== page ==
Written by Julissa Padilla Photos by Madison Shafer and Randy Cartwright
It is 1972 and it’s another hot summer’s day in Disneyland in Anaheim. A college student is working as Dopey fromSnow White and the Seven Dwarfsinteracting with the other dwarfs at the park. It has been a long day for him in the restricting and uncomfortable costume. A rowdy kid decides to have some by messing with those characters. He starts pushing, shoving, and pulling costumes. Dopey decided to teach the kid a lesson. He convinced the other dwarfs to create a V formation around this kid. The confused kid just backed into the break room with a smile on his face while the dwarfs walked towards him. When they arrived, the kid stood in disbelief and joy. All seven dwarfs proceeded to remove the heads to their costumes and revealed instead of seven happy dwarfs, seven sweaty angry men. The kid dashed out of there, never causing any more trouble. Who would have known that this college kid dressed like Dopey would one day become a famous Disney animator? Animator, Randy Cartwright worked on some of the most beloved Disney animated films of all time such as Beauty and the Beast, Aladdin, Shrek, and The Lion King. Randy is currently working on the hit children’s show,Mickey’s Roadster Racers, for Disney Junior yet he yearns to go back to the drawing board to work on another hand-drawn animated feature.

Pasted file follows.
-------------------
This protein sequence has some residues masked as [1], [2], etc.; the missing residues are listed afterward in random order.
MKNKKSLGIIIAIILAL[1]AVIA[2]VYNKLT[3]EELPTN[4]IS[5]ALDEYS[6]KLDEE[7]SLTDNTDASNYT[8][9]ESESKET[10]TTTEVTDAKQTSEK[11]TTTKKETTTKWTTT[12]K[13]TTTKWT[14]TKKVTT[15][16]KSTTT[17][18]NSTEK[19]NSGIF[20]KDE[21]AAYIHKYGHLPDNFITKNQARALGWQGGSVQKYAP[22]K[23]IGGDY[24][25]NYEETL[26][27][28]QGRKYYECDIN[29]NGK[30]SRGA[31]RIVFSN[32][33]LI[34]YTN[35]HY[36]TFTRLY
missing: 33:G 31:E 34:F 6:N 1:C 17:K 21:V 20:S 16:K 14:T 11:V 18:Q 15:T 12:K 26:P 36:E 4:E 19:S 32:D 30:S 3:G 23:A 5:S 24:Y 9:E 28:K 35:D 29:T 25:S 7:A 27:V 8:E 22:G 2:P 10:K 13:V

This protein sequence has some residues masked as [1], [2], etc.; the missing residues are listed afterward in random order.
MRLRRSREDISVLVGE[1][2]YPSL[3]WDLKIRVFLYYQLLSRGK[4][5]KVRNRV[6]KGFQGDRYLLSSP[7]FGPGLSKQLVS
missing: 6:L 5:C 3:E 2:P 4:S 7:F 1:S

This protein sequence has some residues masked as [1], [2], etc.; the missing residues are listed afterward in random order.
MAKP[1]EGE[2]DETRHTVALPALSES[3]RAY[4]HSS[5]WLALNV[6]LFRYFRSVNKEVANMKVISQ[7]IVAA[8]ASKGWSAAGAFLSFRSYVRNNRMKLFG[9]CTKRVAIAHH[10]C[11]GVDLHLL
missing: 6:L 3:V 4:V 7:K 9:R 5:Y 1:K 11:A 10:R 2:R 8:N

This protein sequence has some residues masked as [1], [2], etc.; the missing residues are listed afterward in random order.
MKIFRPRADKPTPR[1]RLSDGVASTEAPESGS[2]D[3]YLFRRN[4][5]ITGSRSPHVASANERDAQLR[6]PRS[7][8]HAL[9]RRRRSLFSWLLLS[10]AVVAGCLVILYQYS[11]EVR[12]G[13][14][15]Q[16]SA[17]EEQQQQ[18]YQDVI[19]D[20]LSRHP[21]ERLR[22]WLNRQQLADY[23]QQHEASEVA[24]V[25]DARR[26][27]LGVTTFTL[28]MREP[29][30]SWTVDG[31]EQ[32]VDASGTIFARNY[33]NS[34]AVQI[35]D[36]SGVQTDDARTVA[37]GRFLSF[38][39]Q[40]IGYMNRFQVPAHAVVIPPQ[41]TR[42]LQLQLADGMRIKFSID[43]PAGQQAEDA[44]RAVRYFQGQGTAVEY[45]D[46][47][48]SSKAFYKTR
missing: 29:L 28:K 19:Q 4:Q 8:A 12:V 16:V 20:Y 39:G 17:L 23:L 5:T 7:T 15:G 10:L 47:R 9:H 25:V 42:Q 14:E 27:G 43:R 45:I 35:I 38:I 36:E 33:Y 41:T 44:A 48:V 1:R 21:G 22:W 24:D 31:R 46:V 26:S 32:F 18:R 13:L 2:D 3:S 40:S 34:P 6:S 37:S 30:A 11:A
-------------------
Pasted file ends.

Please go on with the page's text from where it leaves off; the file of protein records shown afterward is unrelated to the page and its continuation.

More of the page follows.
Growing up in the 1960's, Randy discovered how crazy the times were, but he was able to find solace by sketching away in a simple flipbook. A kid from his class showed Randy his set of drawings and how he moved them in his booklet. He was intrigued by the process and decided to purchase his own set of flipbooks that very night: "I bought some little pads of paper and filled them up with doing little things of airplanes bombs blowing up and things moving by and I was just kind of fascinated with it. Very soon after that, I decided this is what I want to do forever."